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Where Is 'Race To Survive: Alaska' Filmed?
In what parts of the 49th state is the upcoming survival competition series "Race to Survive: Alaska" filmed?
From "America Ninja Warrior" to "Survivor," competition reality shows are where audiences go to watch the bravest and most physically conditioned competitors challenge one another to be the very best. But so many shows in this genre take place in relatively contained spaces, with standing sets or locales. What makes USA Network's upcoming competition series "Race to Survive: Alaska" so unique and extraordinary is that it takes place in the wilds of Alaska with no central set. It's just eight teams of two dropped amongst the state's notoriously beautiful but ruthless landscapes, weather, and native species.
"Race to Survive: Alaska" premieres on Monday, April 3 at 11 p.m. ET/PT on USA Network and will chart the adventures of its contestants over the span of 40 days as they cross huge swaths of the Alaskan wilderness. Considering the 49th state is comprised of 663,268 square miles, finding just the right wide open spaces to host the series meant months of on-site research, location scouting, and collaboration with the state.
In an exclusive interview with "Race to Survive: Alaska" co-executive producer Alan Bishop, he tells USA Insider that the ultimate answer of where they ended up shooting the show came down to making sure every single episode had a different look, tone, and feel.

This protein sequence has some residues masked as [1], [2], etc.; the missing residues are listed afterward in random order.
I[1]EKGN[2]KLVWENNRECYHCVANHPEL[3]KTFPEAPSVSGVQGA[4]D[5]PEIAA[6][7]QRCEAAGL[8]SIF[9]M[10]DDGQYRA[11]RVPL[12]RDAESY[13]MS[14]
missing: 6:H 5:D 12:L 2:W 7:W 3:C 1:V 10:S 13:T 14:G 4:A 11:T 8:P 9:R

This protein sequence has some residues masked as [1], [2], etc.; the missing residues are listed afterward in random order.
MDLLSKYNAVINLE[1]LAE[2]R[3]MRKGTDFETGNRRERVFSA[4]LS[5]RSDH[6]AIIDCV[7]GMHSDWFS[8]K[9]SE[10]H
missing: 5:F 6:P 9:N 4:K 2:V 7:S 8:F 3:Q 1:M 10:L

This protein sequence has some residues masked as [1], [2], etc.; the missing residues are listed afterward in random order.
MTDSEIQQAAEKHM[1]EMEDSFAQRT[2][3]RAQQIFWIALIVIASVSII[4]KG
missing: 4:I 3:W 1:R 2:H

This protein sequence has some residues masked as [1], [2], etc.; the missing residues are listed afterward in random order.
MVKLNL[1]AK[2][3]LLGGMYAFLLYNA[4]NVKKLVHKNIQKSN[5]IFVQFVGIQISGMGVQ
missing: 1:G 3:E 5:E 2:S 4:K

"We scouted so many different locations," he explains. "We had 15 different locations on the board when we started the show."
Taking into account weather, logistics for the production of the series, and the safety considerations for the cast and crew, Bishop says they ended up selecting areas for the teams to navigate that span from Ketchikan to Cordova, up through the Aleutian Alaskan islands.
"There was no off button for the cast in this series," Bishop emphasizes. "They had some downtime when they were waiting for production to move, but they were still in the elements. They were still surviving. We wanted the cast in the game from the moment they started until the moment one of them ended up winning the competition."
That meant the producers, production crew, and competition teams had to roll with the unique and unpredictable environmental challenges that crept up almost every day.
"A lot of times, we would have weather come in and the area we were going be in, we weren't able to use," Bishop explains. "Like when our [equipment] airplane is flying, and you only have so much fuel that you can put into that airplane and the area you're supposed to land on is completely inaccessible for seven days, then you have to switch runways. And you have to say, 'OK, where can we do what we wanted to do, knowing that we can access this?'"
As a veteran of many competition reality series, from "Steve Austin's Broken Skull Challenge" to "Survivor," Bishop says "Race to Survive: Alaska" really achieves the pure expression of man vs. the wild environment like no other series.